Presumed Damages Defamation New Jersey
In 1994, the Court considered the tenability of presumed damages in the context of a slander case.
The Court's main holding in Ward v. Zelikovsky, 136 N.J. 516, 540, 643 A.2d 972 (1994) was that a neighbor's verbal insults and expressions of bigotry against the plaintiffs at a condominium-association meeting were not defamatory. Id. at 537-39, 643 A.2d 972.
The Court added that, even if the bigoted statements had been defamatory, the plaintiffs failed to prove damages, which they were required to do because the slander did not qualify as slander per se. Id. at 539-42, 643 A.2d 972.
The Ward Court briefly reviewed recent commentary questioning the wisdom of maintaining the slander per se concept and recommending eliminating the per se categories in light of modern tort law's "focus on the injury not the wrong." Id. at 541, 643 A.2d 972.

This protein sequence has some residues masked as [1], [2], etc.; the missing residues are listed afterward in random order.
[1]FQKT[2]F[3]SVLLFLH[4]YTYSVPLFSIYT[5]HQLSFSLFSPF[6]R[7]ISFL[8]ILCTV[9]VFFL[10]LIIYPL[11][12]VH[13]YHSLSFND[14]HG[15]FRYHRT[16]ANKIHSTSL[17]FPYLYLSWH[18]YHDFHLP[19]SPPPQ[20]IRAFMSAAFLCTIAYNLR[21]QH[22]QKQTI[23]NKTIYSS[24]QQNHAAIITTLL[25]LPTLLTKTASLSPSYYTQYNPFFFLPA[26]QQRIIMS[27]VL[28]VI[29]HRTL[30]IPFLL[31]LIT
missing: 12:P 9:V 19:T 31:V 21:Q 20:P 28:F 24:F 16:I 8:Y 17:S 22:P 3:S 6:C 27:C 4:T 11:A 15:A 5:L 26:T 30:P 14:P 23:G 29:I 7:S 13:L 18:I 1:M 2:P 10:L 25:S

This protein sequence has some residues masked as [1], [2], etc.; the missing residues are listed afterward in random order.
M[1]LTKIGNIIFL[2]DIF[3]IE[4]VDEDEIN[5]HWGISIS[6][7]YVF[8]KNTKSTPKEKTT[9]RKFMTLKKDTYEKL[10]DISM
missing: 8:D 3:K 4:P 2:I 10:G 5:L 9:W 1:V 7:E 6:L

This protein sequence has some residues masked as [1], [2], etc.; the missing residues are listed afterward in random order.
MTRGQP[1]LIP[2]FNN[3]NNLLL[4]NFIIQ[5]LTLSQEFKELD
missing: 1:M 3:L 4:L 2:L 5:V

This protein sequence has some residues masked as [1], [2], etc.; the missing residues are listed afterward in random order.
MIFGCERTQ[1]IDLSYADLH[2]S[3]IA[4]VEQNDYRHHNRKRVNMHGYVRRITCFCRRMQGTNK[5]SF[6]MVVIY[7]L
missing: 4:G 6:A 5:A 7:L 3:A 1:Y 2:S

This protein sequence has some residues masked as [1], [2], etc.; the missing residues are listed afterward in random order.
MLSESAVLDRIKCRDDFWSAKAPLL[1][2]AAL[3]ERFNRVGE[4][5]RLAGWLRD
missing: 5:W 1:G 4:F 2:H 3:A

The Court termed slander per se "a relic from tort law's previous age." Ibid.
The goal of defamation law should be to compensate persons for harm to their reputations; that goal is undercut by waiving the need for such proof of harm, as when the action falls within one of the slander per se categories. Ibid.
Nevertheless, the Court decided to "leave for another time whether it should eliminate slander per se," and declined to expand the four traditional slander per se categories to cover the bigoted statements in that case. Ibid.
As the statements were ordinary slander, the plaintiffs were bound to, but did not, offer adequate proof of their reputational injury, Id. at 541-42, 643 A.2d 972, such as "proof that an existing relationship has been seriously disrupted or testimony of third parties detailing a diminished reputation." Id. at 540, 643 A.2d 972.